Christian Fiction has often been accused of being so agenda/message driven that story quality suffers. Michael Trimmer quotes author Mike Duran in the Christian Today article, “What’s Wrong With Christian Fiction”:
Christians are so desirous to get the gospels out there, that we tolerate mediocrity. I think that does a disservice to the gospel. We tolerate mediocrity for the sake of the message.
He is probably right in many cases, but because of that, the solution often tends to be to get rid of the message to improve quality. But it’s not that simple. It isn’t the presence of an agenda that is the problem.
Agenda-driven fiction has a long history and not by just Christians.
There are college classes offered on how to use the arts in getting the message out about “climate change,” as reported in the New York Times article, “College Classes Use Arts to Brace for Climate Change.”
Whether you agree with “climate change” claims or not, the article list fiction titles going back into the 60s that focused on climate change. The article ends on the following quote:
“In this sense,” he (Shane Hall) said, “climate change itself is a form of story we have to tell.”
Sums up what most Christian writers would say about the Gospel.
That is just one example. How often did the Star Trek TV series illustrate an agenda, both the original series and The Next Generation? The list could go on.
The answer isn’t to get rid of our messages. The real problem comes in two areas.
One: Treating Fiction Like Non-fiction
This is the cause of Mike Duran’s concern above. What do I mean by it? I’ve mentioned it in a guest post many months ago on SpecFaith and most recently last week in talking about the dynamic behind the debate on the movie Noah.
Stories in non-fiction, whether true or made-up, exist to serve one main purpose: to illustrate a point in an emotionally engaging manner. The story does not exist for its own sake, but is subservient to the message being conveyed. Consequently, the stories tend to be simple, black and white realities that make a clear, unambiguous point. They don’t want the reader to wonder, “Hum, I wonder what he meant to say?”
Christians who write fiction often make the mistake of treating their story as an expanded, non-fiction illustration. As a result, characterization tends to be shallow. Plots exist to drive the reader to one conclusion. Anything like real-life ambiguities that would muddy the message are avoided.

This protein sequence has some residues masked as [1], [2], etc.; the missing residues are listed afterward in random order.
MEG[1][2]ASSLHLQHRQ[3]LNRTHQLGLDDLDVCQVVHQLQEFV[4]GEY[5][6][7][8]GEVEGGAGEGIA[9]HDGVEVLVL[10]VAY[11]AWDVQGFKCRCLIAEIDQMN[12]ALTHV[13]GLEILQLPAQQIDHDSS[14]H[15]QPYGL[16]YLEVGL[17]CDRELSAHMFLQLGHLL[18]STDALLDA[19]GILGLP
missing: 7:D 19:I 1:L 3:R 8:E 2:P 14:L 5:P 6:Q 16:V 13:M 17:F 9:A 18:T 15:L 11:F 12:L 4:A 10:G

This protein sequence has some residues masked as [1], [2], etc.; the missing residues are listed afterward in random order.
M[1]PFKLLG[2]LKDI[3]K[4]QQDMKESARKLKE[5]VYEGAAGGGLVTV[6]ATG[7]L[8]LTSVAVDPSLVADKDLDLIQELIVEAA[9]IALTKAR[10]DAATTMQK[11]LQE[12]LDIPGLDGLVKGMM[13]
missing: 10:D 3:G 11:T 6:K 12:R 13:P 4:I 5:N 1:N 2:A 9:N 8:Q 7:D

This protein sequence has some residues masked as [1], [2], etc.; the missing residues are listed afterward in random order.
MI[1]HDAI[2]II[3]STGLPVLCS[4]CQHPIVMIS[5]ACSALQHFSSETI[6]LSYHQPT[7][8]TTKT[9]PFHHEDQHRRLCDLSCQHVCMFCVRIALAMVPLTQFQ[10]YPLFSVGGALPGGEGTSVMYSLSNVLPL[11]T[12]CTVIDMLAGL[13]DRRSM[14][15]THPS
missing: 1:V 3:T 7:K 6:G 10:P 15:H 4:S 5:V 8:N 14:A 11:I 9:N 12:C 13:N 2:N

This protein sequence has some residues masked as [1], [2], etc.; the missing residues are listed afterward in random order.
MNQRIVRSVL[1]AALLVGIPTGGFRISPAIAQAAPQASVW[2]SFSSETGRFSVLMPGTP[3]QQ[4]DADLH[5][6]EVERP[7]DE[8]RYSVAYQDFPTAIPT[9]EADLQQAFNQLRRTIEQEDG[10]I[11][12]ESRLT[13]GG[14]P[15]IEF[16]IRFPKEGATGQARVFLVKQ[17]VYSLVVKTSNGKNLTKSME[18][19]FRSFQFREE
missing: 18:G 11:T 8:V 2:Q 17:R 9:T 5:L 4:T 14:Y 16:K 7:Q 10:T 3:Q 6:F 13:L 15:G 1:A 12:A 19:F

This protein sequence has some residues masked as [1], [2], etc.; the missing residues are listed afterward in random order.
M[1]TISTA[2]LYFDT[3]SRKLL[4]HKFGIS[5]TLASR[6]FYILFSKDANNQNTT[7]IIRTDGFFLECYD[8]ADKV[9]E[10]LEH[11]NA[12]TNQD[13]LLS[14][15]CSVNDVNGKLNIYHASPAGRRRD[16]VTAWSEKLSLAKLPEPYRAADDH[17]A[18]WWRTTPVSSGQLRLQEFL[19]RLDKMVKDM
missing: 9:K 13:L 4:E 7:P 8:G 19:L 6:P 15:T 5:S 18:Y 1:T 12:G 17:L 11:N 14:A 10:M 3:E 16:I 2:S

This in direct opposition to what Jesus did. He didn’t give illustrations to make a point. He taught in parables. He was fine letting the hearer figure out the meaning for themselves. He didn’t offer conclusions/interpretations except to the disciples. He trusted that those who were ready to hear the truth, would.
When we move into fiction stories, the purpose of the book can no longer be to illustrate a truth as in non-fiction. Rather, it is to experience the truth lived out in real life. Even if that real life is in the future, past, or a fantasy world.
In fiction, the message and the story take on a symbiotic relationship.
The message, to be effective, is dependent upon the story to have the ring of authenticity to it. To be an engaging, emotionally impacting, and entertaining story. If the quality of the story fails here, few will experience the message lived out.
For the story to amount to more than a good time, but to have meat on its bones, requires a living message/theme running through it. The stories that impact us most are those that open our eyes to see truth lived out in a character, and then in us as well. Any book, no matter how entertaining, that doesn’t say something to us, is quickly forgotten.
Two: Getting Sucked into the Niche Whirlpool
Overt agenda-driven, non-fiction, illustration-styled fiction stories, Christian or not, are primarily red meat for the faithful of that niche. Few outside that niche care to read it. The above “climate change” books and films highlight that. Few who disagree with their agenda are going to plunk down money to partake of that story.
The overwhelming majority of people who will enjoy those stories are those who already agree with them.
This is the irony of the Christian whirlpool effect. The drive to present as clear and unambiguous of a Gospel message as possible ensures few who are not already saved and in the fold will ever read it. The tighter into the niche it falls, the less chance it has of transcending that niche to become truly evangelistic. The story gets sucked into the niche whirlpool.
By creating a symbiotic relationship between story and message, the story can gain a following and those who have ears to hear and eyes to read will get the message. For that to happen requires them getting lost in a world and characters to the point they live the message through them.
The more the quality of the story supports the goal of fiction instead of non-fiction, the more likely that story will change someone’s life.
Agenda fiction is not the issue. Tossing the message is not the answer. Reading stories that marinate us in truth experienced through characters is the goal.